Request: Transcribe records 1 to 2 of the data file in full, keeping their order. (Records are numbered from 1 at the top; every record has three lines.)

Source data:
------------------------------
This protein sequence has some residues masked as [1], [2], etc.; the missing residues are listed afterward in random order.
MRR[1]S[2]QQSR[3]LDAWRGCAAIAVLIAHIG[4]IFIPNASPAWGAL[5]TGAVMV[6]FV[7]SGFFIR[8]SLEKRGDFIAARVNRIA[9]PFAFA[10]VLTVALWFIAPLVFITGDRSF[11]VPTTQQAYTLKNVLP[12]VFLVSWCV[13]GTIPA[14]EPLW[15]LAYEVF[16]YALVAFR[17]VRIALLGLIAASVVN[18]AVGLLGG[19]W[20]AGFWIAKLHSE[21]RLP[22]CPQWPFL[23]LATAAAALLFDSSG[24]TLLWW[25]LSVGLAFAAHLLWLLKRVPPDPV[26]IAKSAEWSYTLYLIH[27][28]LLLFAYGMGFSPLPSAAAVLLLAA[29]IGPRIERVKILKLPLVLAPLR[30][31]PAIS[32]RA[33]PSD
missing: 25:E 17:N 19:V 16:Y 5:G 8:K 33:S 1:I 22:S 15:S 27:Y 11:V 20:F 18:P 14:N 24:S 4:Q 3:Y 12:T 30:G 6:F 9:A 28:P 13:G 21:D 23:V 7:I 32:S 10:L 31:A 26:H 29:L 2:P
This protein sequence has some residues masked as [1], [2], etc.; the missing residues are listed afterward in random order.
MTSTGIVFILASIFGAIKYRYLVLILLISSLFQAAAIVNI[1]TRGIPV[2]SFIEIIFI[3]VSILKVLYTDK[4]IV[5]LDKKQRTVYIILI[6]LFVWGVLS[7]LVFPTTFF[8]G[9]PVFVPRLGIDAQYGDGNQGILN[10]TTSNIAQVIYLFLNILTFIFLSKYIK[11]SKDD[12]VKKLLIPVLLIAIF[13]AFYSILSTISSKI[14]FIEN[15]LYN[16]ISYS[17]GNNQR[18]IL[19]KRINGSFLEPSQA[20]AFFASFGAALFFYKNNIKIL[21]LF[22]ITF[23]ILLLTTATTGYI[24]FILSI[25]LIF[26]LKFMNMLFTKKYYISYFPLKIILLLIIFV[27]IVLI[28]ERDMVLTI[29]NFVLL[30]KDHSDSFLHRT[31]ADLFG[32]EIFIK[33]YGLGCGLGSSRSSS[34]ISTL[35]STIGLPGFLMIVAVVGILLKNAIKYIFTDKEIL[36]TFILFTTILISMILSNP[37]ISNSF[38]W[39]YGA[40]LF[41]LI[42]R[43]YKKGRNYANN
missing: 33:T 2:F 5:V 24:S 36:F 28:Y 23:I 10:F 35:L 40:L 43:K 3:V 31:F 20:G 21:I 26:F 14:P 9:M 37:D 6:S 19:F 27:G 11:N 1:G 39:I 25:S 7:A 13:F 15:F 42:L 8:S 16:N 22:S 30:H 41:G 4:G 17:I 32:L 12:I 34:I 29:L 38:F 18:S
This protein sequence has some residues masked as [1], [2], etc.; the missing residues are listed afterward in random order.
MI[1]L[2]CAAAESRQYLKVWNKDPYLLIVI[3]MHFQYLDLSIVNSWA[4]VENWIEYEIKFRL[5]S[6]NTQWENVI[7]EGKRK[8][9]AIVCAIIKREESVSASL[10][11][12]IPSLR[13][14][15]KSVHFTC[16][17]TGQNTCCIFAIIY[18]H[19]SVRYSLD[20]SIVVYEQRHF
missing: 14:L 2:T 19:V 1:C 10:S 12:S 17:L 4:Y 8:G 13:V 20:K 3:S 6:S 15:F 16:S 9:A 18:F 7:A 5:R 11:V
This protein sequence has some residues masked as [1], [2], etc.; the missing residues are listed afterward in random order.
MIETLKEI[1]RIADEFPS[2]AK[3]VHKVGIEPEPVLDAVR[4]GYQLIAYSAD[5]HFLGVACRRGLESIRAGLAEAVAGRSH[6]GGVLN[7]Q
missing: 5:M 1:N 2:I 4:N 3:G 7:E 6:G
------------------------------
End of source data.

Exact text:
This protein sequence has some residues masked as [1], [2], etc.; the missing residues are listed afterward in random order.
MRR[1]S[2]QQSR[3]LDAWRGCAAIAVLIAHIG[4]IFIPNASPAWGAL[5]TGAVMV[6]FV[7]SGFFIR[8]SLEKRGDFIAARVNRIA[9]PFAFA[10]VLTVALWFIAPLVFITGDRSF[11]VPTTQQAYTLKNVLP[12]VFLVSWCV[13]GTIPA[14]EPLW[15]LAYEVF[16]YALVAFR[17]VRIALLGLIAASVVN[18]AVGLLGG[19]W[20]AGFWIAKLHSE[21]RLP[22]CPQWPFL[23]LATAAAALLFDSSG[24]TLLWW[25]LSVGLAFAAHLLWLLKRVPPDPV[26]IAKSAEWSYTLYLIH[27][28]LLLFAYGMGFSPLPSAAAVLLLAA[29]IGPRIERVKILKLPLVLAPLR[30][31]PAIS[32]RA[33]PSD
missing: 25:E 17:N 19:V 16:Y 5:G 8:K 33:S 1:I 22:S 15:S 27:Y 11:V 20:F 18:P 14:N 24:S 4:Q 3:Y 12:T 30:G 6:F 9:A 28:P 13:G 21:D 23:V 7:I 32:S 10:L 31:A 26:H 29:L 2:P
This protein sequence has some residues masked as [1], [2], etc.; the missing residues are listed afterward in random order.
MTSTGIVFILASIFGAIKYRYLVLILLISSLFQAAAIVNI[1]TRGIPV[2]SFIEIIFI[3]VSILKVLYTDK[4]IV[5]LDKKQRTVYIILI[6]LFVWGVLS[7]LVFPTTFF[8]G[9]PVFVPRLGIDAQYGDGNQGILN[10]TTSNIAQVIYLFLNILTFIFLSKYIK[11]SKDD[12]VKKLLIPVLLIAIF[13]AFYSILSTISSKI[14]FIEN[15]LYN[16]ISYS[17]GNNQR[18]IL[19]KRINGSFLEPSQA[20]AFFASFGAALFFYKNNIKIL[21]LF[22]ITF[23]ILLLTTATTGYI[24]FILSI[25]LIF[26]LKFMNMLFTKKYYISYFPLKIILLLIIFV[27]IVLI[28]ERDMVLTI[29]NFVLL[30]KDHSDSFLHRT[31]ADLFG[32]EIFIK[33]YGLGCGLGSSRSSS[34]ISTL[35]STIGLPGFLMIVAVVGILLKNAIKYIFTDKEIL[36]TFILFTTILISMILSNP[37]ISNSF[38]W[39]YGA[40]LF[41]LI[42]R[43]YKKGRNYANN
missing: 33:T 2:F 5:V 24:S 36:F 28:Y 23:I 10:F 35:L 40:L 43:K 3:V 31:F 20:G 21:I 26:F 14:P 9:M 37:D 6:S 19:F 27:G 11:N 1:G 39:I 25:S 7:A 13:F 15:F 42:L 8:S 16:N 22:S 30:H 41:G 4:G 17:I 32:L 12:I 34:I 29:L 38:F 18:S